For those of you who don’t know what a ‘magic ball’ is in relation to freeform knitting and/or crochet, it’s a ball made up of varying (or pre-determined) lengths of yarn which not only makes your project more portable for travel but can also create surprises in your finished fabric.
Just for fun I googled ‘magic ball’ and the first result on the list was this one where you get to ask questions of a….uh….ball! Yeah I know it’s weird…However since the sun was out I asked if it was going to rain and the answer was “you can rely on it”. And guess what? It started raining just minutes later! Then I googled ‘magic yarn ball’ and got completely different results….Most of the results describe a swap where the swappers hide little gifts inside the balls of yarn as they wind them. Never heard of that version before! But I digress…..
The reason I’m talking about ‘magic balls’ as they relate to freeform knitting and/or crochet is because members of my Ravelry and Yahoo Freeformation groups are participating in a Magic Ball Challenge.
I’m just experimenting at present because I quite often have “what if?” moments and the best way to answer myself is to play and experiment. Apart from wrist warmers I’m not sure if any of my explorations will result in an actual item but nonetheless it’s so far been an interesting experiment!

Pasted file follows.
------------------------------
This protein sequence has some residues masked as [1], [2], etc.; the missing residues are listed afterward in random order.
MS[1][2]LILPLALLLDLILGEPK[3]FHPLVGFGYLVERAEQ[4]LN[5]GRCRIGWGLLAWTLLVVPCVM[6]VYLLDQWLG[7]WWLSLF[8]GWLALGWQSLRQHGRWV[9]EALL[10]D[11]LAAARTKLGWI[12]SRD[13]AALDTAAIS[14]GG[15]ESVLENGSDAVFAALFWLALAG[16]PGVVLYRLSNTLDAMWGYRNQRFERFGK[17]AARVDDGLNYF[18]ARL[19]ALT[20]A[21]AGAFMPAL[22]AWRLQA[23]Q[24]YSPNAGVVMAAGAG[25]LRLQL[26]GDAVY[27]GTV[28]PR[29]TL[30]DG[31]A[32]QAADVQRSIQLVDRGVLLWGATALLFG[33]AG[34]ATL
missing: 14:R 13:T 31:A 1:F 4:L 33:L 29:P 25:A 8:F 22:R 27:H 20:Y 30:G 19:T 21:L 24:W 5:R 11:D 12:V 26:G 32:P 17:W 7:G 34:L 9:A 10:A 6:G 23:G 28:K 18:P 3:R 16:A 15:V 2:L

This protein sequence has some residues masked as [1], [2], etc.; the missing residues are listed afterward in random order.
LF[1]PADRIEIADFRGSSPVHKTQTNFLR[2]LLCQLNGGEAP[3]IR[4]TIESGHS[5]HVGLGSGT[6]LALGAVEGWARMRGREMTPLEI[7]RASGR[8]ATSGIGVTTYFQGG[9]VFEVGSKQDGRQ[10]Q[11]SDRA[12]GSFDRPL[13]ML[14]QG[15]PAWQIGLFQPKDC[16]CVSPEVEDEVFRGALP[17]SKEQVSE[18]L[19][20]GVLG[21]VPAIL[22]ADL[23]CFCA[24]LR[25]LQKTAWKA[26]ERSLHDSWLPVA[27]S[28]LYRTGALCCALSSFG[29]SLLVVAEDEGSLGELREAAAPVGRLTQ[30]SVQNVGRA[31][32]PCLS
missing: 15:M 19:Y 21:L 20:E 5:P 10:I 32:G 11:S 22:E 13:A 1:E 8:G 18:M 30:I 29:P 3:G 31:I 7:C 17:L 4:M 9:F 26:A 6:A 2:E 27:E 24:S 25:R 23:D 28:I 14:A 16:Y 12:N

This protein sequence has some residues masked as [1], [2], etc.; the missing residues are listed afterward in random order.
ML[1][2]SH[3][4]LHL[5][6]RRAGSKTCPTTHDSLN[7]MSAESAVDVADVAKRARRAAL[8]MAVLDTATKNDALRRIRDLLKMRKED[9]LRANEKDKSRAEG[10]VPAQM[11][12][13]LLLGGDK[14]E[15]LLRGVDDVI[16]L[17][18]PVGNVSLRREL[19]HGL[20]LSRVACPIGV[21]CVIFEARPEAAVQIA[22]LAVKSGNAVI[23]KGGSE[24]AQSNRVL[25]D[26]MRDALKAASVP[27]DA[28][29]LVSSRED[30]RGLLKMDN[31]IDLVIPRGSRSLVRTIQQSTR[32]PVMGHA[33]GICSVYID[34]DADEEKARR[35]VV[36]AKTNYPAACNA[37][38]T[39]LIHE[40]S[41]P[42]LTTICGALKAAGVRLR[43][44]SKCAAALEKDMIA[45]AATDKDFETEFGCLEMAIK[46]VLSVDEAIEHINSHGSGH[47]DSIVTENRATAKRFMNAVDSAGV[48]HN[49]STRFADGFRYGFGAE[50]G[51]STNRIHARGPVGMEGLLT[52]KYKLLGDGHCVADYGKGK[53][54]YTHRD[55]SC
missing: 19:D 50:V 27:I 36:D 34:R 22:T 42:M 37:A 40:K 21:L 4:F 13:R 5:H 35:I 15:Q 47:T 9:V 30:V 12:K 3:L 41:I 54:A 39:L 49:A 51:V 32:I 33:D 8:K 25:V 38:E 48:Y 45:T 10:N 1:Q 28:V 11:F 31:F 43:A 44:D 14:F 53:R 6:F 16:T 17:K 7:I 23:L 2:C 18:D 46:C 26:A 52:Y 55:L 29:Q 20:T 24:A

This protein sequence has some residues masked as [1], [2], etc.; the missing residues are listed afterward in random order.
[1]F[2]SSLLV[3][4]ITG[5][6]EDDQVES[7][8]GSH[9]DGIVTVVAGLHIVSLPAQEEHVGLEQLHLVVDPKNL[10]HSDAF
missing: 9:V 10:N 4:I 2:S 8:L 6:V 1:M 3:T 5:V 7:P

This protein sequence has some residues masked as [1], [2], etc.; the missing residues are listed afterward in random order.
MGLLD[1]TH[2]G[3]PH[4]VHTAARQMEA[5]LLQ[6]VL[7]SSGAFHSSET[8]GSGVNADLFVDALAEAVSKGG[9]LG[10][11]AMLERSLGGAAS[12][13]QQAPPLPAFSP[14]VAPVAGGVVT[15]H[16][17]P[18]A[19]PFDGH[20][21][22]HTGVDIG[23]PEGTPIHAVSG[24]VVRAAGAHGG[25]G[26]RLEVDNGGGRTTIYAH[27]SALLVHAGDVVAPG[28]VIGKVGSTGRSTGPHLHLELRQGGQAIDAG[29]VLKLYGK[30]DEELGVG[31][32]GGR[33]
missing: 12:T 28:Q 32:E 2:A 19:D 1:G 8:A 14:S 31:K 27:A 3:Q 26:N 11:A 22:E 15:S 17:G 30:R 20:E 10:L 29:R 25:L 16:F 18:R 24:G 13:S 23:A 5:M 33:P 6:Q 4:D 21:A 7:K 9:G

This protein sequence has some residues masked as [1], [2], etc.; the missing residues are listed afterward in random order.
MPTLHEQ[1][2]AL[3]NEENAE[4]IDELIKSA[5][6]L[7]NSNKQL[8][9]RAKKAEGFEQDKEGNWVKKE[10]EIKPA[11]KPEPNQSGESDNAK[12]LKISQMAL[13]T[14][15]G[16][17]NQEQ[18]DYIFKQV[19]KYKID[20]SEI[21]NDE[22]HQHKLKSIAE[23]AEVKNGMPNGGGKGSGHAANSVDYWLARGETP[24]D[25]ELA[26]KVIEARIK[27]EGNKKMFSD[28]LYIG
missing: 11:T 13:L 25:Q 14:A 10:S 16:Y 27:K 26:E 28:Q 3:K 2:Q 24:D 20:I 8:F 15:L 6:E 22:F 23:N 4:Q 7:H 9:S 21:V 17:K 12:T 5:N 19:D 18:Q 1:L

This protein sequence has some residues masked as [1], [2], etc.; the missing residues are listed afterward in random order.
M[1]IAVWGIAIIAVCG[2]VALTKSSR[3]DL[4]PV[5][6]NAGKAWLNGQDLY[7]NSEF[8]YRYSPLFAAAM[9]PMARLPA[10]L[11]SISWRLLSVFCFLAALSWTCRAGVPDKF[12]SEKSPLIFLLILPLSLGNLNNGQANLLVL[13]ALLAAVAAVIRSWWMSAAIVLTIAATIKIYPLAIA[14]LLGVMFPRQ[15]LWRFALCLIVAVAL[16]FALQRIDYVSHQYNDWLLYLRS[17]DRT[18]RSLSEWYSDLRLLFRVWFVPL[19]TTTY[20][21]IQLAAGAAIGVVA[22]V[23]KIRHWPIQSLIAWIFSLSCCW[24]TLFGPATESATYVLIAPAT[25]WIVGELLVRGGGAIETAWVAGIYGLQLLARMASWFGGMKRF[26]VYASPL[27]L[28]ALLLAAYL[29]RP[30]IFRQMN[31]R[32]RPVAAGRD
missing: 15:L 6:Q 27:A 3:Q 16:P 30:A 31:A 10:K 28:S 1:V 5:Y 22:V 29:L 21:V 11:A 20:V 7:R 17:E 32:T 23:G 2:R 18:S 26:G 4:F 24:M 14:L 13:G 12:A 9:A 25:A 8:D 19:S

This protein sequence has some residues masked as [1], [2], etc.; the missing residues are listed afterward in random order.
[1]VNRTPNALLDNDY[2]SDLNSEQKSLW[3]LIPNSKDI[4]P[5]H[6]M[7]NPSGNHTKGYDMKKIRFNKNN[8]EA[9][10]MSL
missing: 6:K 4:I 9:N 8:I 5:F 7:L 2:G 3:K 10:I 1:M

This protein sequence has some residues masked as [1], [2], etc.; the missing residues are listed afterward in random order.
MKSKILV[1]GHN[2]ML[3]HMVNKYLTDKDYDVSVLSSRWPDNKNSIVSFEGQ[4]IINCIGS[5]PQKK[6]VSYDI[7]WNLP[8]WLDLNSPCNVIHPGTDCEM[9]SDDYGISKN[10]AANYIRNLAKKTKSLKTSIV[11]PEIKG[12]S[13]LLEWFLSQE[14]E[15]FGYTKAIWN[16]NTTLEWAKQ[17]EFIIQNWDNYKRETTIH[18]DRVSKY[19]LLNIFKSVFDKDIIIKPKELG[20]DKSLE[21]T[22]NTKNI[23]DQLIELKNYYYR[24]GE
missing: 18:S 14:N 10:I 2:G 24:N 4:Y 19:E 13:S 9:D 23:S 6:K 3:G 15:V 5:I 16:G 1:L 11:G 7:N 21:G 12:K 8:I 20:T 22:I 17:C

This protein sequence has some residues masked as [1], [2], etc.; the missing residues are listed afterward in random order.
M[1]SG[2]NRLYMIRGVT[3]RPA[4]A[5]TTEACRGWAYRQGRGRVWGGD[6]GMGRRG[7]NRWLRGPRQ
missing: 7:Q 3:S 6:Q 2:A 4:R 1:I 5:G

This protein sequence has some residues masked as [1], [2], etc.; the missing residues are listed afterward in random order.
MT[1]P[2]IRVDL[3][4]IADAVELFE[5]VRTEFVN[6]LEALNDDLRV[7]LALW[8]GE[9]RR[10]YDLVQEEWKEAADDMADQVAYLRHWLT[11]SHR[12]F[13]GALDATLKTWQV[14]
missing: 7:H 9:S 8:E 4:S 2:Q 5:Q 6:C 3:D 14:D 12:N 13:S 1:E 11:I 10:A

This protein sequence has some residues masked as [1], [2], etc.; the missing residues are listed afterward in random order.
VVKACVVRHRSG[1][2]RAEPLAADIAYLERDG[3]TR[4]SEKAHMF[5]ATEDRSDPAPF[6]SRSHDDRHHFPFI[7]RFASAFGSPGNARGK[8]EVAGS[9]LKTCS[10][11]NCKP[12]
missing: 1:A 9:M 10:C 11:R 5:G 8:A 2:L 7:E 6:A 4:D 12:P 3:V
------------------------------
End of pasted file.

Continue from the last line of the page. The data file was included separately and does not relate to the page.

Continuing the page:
I’ve chosen to use the same colours for all the experiments as an experiment in itself, just to see how much the different techniques I’m using change the overall look of the fabrics.
Image #1 – Firstly, for the wrist warmers ( my #1 experiment) I used shortish lengths of yarns – anywhere between 30-40cms – and knotted them together leaving ends of approx 5cm(2.5″). I cast on 38 sts and continued knitting until they were the length I wanted. I left all the ends alone to be worn on the inside of the warmers as they create extra warmth without too much unnecessary bulk.
Magic Ball Experiment #1
Image #3 – Next I knitted a diagonal square. This time I didn’t want the ends hanging out so I used them to embroider French Knots over the surface.
Magic Ball Experiment #2
Image #3 – My next experiment is a sample of my “any which way knitting” technique – I’ve included the image of a one colour sample to illustrate directional changes as well as the simplicity of the stitches I use.
Single colour 'Any Which Way Knitting' technique
Image #4 is a sample using both knitting and crochet (in the ‘any which way” method). These last two pieces were not made using a magic ball.
Sample of normal "any which way knitting' with some crochet
Image #5 – The final image is my magic ball version of ‘any which way knitting’, again with the ends used to embroider french knots on the surface.
Sample with ends used to embroider French Knots
As you can see the difference between the last two images is quite striking. I expected there to be a difference of course since in the first piece I had total control as to when I changed colour whereas the colour changes in the 2nd piece were determined by the lengths of yarn in the magic ball. In this case the lengths varied from between 30cm(12″) and 40cm(17″)
I’m rather keen on the embroidered ‘any which way’ fabric and I expect this may grow to become a yoke for a vest or a jacket.
In the meantime there are more experiments to do!